From An Introduction to Nuclear Waste Immobilisation

17.11. Glass Composites

Glass composite materials (GCMs) are used to immobilise glass-immiscible waste components such as sulphates, chlorides, molybdates and refractory materials requiring unacceptably high melting temperatures. GCMs comprise both vitreous and crystalline components. Depending on the intended application, the major component may be a crystalline phase with a vitreous phase acting as a bonding agent, or, alternatively, the vitreous phase may be the major component, with particles of a crystalline phase dispersed in the glass matrix. GCMs may be produced by dispersing both melted materials and fine crystalline particles in a glass melt and may be used to immobilise long-lived radionuclides (such as actinide species) by incorporating them into the more durable crystalline phases, whereas the short-lived radionuclides may be accommodated in the less durable vitreous phase. Synroc-glass is an example of GCM with Synroc crystalline phases in a vitreous matrix (Fig. 17.8a). Synroc-glass has been developed for sodium-rich wastes such as those at the Hanford site in the USA. Crystalline phases such as zirconolite and perovskite are the hosts for actinides and waste loadings of 50 70% by weight have been demonstrated in such composites with a high durability. The French have developed a U-Mo GCM to immobilise Mo-rich HLW. Another example is the GCM developed to immobilise sulphur-enriched waste streams in Russia (Fig. 17.8b) containing conventional borosilicate glass vitreous phase with uniformly distributed particles comprising up to 15% by volume of yellow phase. The durability of this GCM is similar to that of conventional waste-form glasses (Table 17.12).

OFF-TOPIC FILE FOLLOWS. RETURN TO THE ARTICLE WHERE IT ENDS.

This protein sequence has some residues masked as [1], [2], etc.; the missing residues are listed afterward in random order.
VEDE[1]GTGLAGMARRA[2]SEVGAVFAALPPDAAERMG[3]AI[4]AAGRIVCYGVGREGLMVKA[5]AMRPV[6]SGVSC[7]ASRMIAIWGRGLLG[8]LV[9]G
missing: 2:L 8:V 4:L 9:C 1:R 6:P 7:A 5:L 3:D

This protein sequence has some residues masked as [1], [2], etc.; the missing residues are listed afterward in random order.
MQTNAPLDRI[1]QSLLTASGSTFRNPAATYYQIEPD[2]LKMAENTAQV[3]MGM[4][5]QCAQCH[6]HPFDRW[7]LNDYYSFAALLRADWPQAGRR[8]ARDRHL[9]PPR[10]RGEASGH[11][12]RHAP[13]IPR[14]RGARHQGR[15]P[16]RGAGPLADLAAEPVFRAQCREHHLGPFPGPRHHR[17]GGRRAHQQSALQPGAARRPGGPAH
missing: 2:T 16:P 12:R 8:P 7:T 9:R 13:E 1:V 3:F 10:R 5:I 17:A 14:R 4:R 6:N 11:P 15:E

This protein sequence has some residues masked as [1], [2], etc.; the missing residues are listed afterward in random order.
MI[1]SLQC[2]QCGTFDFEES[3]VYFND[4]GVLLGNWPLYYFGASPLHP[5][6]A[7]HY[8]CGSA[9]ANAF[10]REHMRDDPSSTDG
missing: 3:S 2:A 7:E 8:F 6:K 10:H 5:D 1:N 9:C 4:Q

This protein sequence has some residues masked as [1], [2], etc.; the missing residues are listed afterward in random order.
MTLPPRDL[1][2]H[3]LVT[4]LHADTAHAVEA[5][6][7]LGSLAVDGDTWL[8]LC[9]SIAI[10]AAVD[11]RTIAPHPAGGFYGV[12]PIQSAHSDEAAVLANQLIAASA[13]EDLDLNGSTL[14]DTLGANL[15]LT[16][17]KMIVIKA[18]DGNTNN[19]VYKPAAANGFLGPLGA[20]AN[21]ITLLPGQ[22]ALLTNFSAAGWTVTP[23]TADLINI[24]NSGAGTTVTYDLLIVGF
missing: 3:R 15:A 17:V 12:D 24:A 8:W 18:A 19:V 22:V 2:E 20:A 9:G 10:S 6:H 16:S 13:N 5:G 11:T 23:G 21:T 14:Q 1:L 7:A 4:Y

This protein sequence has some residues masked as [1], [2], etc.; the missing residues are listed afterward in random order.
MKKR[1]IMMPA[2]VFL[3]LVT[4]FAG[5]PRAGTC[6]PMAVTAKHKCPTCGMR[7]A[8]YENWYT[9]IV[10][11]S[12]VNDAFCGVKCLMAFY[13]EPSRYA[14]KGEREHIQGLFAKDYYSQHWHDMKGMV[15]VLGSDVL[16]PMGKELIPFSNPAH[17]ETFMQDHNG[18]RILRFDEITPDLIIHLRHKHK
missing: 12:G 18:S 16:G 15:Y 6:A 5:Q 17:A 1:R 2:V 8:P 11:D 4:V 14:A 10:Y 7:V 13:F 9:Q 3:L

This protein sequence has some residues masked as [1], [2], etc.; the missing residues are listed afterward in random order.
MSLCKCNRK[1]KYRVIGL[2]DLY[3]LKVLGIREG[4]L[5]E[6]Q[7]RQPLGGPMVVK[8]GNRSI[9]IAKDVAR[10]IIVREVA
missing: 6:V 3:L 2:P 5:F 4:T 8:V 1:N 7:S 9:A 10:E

Products & Services
Glass Ceramics
Glass ceramics are ceramics that can be fused and then molded, formed, ground, or machined using conventional glass fabrication techniques. After part fabrication, the glass ceramics' structure is transformed by precipitating a crystalline phase or phase within an amorphous, vitreous matrix.
Carbon, Graphite, and Diamond Materials
Carbon, graphite and diamond materials include vitreous, amorphous, or glassy carbon; hexagonal and pyrolytic graphite (PG); and naturally-occurring and synthetic diamonds, diamond-like carbon (DLC) materials, and diamond-like coatings.
Glass Materials
Glass materials have a random, liquid-like (non-crystalline) molecular structure. They are excellent thermal insulators and electrical insulators, and have high dielectric strength. At ordinary temperatures, glass materials are relatively strong, inert, biologically inactive, and corrosion resistant. 
Glass Powders and Precursors
Glass powders and glass precursors typically consist of oxides with a random, liquid-like or non-crystalline molecular structure. Glass powders and glass precursors are used in a wide variety of applications, so they come in a range of particle sizes and particle distributions.
Nanomaterials have features or particle sizes in the range of 1 to 100 nm.

Topics of Interest

18.1. New Approaches The main immobilisation technologies that are available commercially and have been demonstrated to be viable are cementation, bituminisation and vitrification. The highest degree...

17.9. Difficult Elements S, Cl and Mo are less glass-compatible elements. Sulphur can be incorporated in the borosilicate glass structure as up to 1 wt.% of SO 3 equivalent. Greater than 1% SO 3...

5 STRUCTURAL MODELS FOR BORATE GLASSES 5.1 Vitreous Boric Oxide The current model for the structure of vitreous boric oxide differs significantly from that for vitreous silica. Although boron occurs...

17.2. Immobilisation Mechanisms Vitrification involves melting of waste materials with glass-forming additives so that the final vitreous product incorporates the waste contaminants in its macro-and...

9 HALIDE GLASSES 9.1 Fluoroberyllates Beryllium fluoride melts to form a very viscous liquid. Crystalline BeF 2 contains beryllium-fluorine tetrahedra in quartz and cristobalite forms, i.e., the...